It’s been quite a year for Mickey Gall.
At the beginning of 2016, the New Jersey native was that kid who called out CM Punk. A relative unknown, Gall took a shot last November when UFC President Dana White was in the audience for his first pro fight against Ron Templeton, and it worked.
On Saturday, Gall, now with two UFC wins already under his belt, will seek his third against Sage Northcutt in the UFC on FOX co-main event. Is it safe to call this a life-changing year for Gall?
“It’s been surreal and I feel very fortunate,” he said. “I know people say, ‘You did it, you called your shot,’ this and that, but anyone can say things. I got lucky. I was in the right place at the right time, CM Punk definitely gave me a nice springboard, but honestly, I’ve done nothing different in the last year than I’ve done the past seven years. All I’ve been focusing on is making myself the best MMA fighter I can be. That’s what I’m doing now, and that hasn’t changed.”
UFC Unfiltered: MMA is dog eat dog and Mickey's gonna eat Sage
The 24-year-old Gall, who submitted Mike Jackson in 45 seconds in his UFC debut and then took two minutes and 14 seconds to do the same to former WWE superstar Punk, did get a nice springboard into the UFC welterweight picture. But to call it luck? There’s no such thing at this level. If you call for a shot and you get it, be prepared to fight to keep it. That’s what Gall did, with the impressive part being that he did it with all eyes on him against Punk. It’s a situation every fighter says he or she wants to be in, but not everyone really means it.
“Winners want that,” Gall said. “My dad said that about me – no matter what the moment is, I stay even. I’ll be honest, I get nervous. Before the CM Punk fight, even though I knew 99 percent it’s all mine, I knew if I lost or let him do anything positive, I’d look like a joke. If I lost to that guy, my career - what I put the last eight years of my life into - is basically over. So I felt the pressure, but when it comes time to get out there, I know I just have to beat up one dude, and I’m good at that. I know my skills will carry me, and that brings me confidence.”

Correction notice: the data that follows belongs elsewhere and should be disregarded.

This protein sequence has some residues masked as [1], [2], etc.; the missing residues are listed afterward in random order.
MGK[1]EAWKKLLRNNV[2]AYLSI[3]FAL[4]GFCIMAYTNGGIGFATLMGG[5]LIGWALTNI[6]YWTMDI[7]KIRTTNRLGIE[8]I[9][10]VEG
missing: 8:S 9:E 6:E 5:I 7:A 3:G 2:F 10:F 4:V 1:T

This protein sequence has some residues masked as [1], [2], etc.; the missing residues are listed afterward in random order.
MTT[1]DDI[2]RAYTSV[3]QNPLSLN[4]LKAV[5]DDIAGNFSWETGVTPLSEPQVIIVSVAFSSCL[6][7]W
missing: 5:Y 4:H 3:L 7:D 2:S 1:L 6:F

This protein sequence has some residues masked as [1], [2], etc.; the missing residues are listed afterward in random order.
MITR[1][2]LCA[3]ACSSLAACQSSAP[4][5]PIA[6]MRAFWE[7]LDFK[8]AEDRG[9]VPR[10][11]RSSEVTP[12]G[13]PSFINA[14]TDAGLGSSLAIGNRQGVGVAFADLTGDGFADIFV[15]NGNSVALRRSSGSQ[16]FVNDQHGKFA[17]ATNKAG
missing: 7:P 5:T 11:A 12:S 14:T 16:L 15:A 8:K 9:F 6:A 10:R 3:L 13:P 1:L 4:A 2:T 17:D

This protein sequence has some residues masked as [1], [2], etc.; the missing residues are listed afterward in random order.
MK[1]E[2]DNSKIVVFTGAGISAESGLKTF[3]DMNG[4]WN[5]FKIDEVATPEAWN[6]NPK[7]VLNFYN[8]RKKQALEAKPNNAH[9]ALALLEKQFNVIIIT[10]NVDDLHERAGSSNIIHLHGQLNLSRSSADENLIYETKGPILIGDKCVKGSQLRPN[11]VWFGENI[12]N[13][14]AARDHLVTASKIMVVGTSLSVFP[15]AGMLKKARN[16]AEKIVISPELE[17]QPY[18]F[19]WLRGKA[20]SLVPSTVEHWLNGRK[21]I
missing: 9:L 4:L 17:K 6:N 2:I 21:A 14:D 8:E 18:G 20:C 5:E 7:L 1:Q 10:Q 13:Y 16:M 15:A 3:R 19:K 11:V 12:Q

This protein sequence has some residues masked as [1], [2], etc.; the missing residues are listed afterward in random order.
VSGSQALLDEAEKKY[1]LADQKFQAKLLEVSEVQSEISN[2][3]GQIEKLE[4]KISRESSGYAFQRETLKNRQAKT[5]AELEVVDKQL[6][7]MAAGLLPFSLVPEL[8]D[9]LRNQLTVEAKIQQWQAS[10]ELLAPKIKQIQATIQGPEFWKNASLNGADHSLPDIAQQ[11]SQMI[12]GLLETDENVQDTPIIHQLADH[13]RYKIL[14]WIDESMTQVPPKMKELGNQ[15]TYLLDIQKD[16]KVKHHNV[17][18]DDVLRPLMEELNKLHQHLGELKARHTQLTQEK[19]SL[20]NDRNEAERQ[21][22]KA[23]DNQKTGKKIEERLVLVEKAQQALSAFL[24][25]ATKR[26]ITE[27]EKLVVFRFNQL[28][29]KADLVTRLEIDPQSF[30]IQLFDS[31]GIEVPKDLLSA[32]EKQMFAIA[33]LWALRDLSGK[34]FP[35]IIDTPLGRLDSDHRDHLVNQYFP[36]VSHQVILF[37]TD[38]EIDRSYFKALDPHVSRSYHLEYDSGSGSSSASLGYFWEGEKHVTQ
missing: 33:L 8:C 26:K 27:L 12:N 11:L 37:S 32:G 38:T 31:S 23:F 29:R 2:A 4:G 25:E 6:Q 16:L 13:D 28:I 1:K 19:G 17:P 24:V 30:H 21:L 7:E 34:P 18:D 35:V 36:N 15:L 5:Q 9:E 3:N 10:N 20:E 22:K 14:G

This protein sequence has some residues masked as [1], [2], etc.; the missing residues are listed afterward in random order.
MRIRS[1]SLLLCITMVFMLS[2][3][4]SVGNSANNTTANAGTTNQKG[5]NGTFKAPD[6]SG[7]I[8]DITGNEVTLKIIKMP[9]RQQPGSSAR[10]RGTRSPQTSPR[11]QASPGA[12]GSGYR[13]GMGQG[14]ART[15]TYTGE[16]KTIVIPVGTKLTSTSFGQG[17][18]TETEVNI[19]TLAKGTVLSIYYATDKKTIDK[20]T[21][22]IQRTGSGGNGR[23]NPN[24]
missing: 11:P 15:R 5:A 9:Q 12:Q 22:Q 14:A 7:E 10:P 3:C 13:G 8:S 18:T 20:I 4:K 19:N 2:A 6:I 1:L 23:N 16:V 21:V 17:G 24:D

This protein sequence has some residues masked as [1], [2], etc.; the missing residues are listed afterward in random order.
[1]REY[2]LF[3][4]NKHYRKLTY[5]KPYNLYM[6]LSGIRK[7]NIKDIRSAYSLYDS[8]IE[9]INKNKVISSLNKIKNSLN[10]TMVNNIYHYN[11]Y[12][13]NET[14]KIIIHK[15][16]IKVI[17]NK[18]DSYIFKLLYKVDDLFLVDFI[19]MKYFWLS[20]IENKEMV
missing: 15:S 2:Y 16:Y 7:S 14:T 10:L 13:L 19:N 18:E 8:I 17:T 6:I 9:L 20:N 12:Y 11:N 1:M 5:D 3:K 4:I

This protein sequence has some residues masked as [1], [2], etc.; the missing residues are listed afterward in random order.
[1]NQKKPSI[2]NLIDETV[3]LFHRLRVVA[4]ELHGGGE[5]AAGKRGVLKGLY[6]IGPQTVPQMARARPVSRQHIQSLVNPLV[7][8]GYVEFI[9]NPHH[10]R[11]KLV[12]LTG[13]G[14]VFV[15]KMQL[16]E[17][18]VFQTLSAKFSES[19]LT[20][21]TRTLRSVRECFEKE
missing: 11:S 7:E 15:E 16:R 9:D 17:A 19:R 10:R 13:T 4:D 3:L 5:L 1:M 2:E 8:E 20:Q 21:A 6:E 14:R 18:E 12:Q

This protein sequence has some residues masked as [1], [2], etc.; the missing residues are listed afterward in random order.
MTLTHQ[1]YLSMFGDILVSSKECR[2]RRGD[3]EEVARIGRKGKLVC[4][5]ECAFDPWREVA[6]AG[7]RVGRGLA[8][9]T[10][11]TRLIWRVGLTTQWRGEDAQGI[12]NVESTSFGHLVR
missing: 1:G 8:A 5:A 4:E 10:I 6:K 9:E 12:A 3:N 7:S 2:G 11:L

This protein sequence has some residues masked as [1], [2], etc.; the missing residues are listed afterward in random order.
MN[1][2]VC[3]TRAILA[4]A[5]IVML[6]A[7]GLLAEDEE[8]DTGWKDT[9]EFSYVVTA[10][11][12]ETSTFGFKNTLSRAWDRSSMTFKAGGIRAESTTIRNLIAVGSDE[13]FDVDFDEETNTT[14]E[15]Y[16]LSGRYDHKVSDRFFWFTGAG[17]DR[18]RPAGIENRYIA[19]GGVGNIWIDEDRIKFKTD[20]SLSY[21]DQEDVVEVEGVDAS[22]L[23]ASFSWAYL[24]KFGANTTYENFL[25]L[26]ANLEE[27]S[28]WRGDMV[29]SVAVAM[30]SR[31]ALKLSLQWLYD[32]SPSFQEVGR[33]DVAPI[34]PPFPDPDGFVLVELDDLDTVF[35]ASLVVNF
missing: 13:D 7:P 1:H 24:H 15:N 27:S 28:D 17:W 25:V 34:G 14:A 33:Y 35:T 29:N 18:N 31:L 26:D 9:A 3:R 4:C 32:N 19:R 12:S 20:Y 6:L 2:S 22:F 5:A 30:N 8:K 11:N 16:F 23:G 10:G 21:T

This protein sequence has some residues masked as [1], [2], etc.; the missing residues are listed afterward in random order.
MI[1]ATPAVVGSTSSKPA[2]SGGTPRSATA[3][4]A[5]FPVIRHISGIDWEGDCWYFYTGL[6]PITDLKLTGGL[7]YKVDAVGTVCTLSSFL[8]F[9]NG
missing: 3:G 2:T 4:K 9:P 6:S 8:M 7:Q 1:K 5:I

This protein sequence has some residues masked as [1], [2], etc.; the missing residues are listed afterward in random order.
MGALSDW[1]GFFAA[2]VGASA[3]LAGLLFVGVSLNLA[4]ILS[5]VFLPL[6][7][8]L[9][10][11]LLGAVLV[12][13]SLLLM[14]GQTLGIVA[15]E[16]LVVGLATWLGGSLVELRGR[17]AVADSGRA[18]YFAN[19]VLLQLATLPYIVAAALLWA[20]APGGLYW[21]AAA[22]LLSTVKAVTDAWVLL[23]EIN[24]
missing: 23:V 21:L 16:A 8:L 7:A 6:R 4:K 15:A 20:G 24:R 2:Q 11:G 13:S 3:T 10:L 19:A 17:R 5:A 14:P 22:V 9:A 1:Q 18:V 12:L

So calling out fellow prospect Sage Northcutt after defeating Punk was a no brainer for Gall, who enjoyed the whole experience around his second UFC fight, but was already looking ahead.
“It was cool,” he said. “It was a great opportunity and it gave me a great trajectory in this sport. It kept me from obscurity, where a lot of great MMA fighters stay in. They put me right on the main card on a big Pay-Per-View, and now it got me a great fight that I wanted for this one. I guess I wish I didn’t curse so much in the post-fight interview (Laughs), but other than that, it’s been great.”
Why Northcutt, though? On paper, it makes sense, and obviously the UFC agreed. But for Gall, it’s one of those situations where he can’t help but be the bad guy when facing Texas’ All-American boy. Gall agrees, but he’s okay with wearing the black hat for one night.
“It’s a great fight for me, a great stylistic matchup,” he said. “You see him and he’s explosive, strong, has too many muscles showing (Laughs), but I don’t think his game will match up well with mine. I think I’m levels ahead of him on the ground, and if I hit him, I guarantee I hit harder than him. He’s gonna find that out in there. I’m gonna bully that kid. It’s a dog eat dog sport. He wants to take everything from me, so I’m ready to take everything from him.”
It’s the kind of matchup you rarely see in boxing today, where two hot prospects have to put together matching 20-0 records before promoters are willing to risk them. In the UFC, that’s not the case, and while there’s still business to be taken care of in the Octagon on Saturday, it’s not out of the realm of possibility that the two will meet again a couple years down the line.
“A hundred percent,” Gall agrees. “That’s the beauty of MMA. No one’s sacred and you don’t get these tomato can-type fights. In boxing, a lot of these guys get protected. That’s why I said, ‘Let’s go.’ We’re both ‘Dana White: Lookin’ for a Fight’ guys, we’re both getting a little shine, we’re prospects. And when I beat his ass, I’m gonna own him forever. And the next time I fight him, I’m gonna see him again and I’m gonna own him.”
Fighting words indeed, but Mickey Gall likes to fight, and he can’t wait to do it again in Sacramento. Will it be a letdown from all the hype surrounding his win over Punk?
Not in the slightest.
“I’ll take more pride in winning this fight,” he said. “It almost means more because I get to fight a real UFC-caliber fighter. This makes me step up more and this one gets me more excited. So there are no letdowns at all.”